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08 2012

Jim Collins Returns With More On Leadership

Syndicated from: balance-AND-results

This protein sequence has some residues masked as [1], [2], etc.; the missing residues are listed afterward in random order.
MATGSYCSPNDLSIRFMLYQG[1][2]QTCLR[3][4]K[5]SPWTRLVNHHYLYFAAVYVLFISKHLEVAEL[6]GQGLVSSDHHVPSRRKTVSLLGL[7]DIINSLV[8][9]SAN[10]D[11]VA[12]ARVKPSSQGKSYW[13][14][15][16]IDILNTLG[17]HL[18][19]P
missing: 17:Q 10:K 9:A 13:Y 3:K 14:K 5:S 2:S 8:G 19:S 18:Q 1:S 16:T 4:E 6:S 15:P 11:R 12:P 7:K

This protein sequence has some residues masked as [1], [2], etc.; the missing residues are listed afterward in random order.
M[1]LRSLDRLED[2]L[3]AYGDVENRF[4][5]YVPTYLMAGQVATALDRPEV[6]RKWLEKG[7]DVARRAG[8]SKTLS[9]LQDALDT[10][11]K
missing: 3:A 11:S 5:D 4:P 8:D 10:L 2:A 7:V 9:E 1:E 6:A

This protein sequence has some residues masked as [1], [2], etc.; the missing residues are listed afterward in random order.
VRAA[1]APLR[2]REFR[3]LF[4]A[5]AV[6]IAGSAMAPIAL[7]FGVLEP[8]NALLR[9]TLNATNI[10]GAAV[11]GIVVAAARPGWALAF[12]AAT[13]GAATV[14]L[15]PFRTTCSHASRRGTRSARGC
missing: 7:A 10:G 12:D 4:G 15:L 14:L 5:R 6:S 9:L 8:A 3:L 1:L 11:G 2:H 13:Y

It’s been nine years since Collins’ excellent book on leadership, Good to Great. That followed the successful “Built to Last” that he said he should have written to second, dealing as it did with the strength provided by values that arise from great leadership. Now it’s Great by Choice with Morten T. Hansen of Berkeley – on organization strategy more than leadership. This book is going to be far more controversial since he hasn’t fully updated his list of successful companies despite the surface reversals of organizations that exemplified success or lack of it in Good to Great. IBM, for instance, doesn’t look so superior to Apple as it did in 2002, in fact, almost the reverse. if you ignore the likelihood that IBM will sustain well and Apple may not find more fad items to keep ahead with. Some reviewers find the reversal of fortunes casts overpowering doubt on the new book’s conclusions. Logically it should cast just as much in retrospect over Good to Great. If the top companies then didn’t last sufficiently perhaps that theory was flawed, too. We all praised it immensely and most reviewers haven’t mentioned this and likely won’t want to admit they were wrong before. They’ll merely slam the new work. We put too much emphasis on short term results. Both books build on so much common logic I can accept circumstances change and shift companies’ fortunes up and down without invalidating the general principles. In fact, this up and down seesawing reinforces many of the points in both – not surprising since many conclusions are the same and lead to similar strategic advice. The subtitle, “Uncertainty, Chaos, and Luck–Why Some Thrive Despite Them All,” certainly recognizes forces beyond anyone’s control have to be understood. Neither fully answers the question Collins admitted ducking in Good to Great: can individuals develop the skills they suggested? In this one he notes we can at least apply effective strategies if not change our own behavior or predict exactly how we will impact. The first part of the book usefully debunks common myths about leadership and strategy. They find successful companies, hence their leaders, are no more or less risk-takers that average and no more or less visionary. So does that invalidate Good to Great? Not likely. Leaders still make the decisions that work and it still takes a certain type of leader to be humble enough to recognize luck’s role. He finds successful companies are not so much less innovative as they tend to press forward fewer innovations than less successful companies, which means they may have as many ideas, but develop them more carefully. The same with speed as agility – they move more slowly on average, starting small and building carefully and solidly before picking up speed, which may end up being faster in the long run. That’s definitely different from the ‘speedy’ advice usually given that motivates so many CEOs to push ‘flavor of the month’ as fast as they can. This struck a note when I read the title of the ING Direct CEO’s newest book mentioned in my last post – Rock, Then Roll – start solidly, then and only then build speed is how it hit me. Collins and Hansen go further with related suggestions. Following up they find successful companies tend to start with less radical change to meet changing circumstances – quite the opposite, they may dig in and stick to proven values. By doing these things they generate more luck – which fits with the concept that luck occurs when preparation meets opportunity. Each new changed environment generates about as many opportunities as it shuts down old paradigms. Yes, you have to operate differently day-to-day, but if your overall strategies and values are sound, they should work in both up and down circumstances. something that certainly revealed weaknesses in a great many organizations. As they say, it’s what you do with the luck you get since everyone is exposed to the forces of luck. Whether you feel it’s good or bad often depends on how prepared you are. Great by Choice definitely emphasizes such choices and more. One thing that stands out for me is that the advice really hasn’t changed from the earlier books despite the impact of the continuing recessionary economics we face. Their new message – those who develop effective leadership cultures and behaviors will thrive and sustain themselves through difficult luck and times when those occur. Whether we carp over their particular examples, this makes a lot of sense as we look across the economy generally. Some operators always emerge stronger rather than weaker because they were better prepared and positioned themselves for down as well as up times. Bookmark and share this post More »

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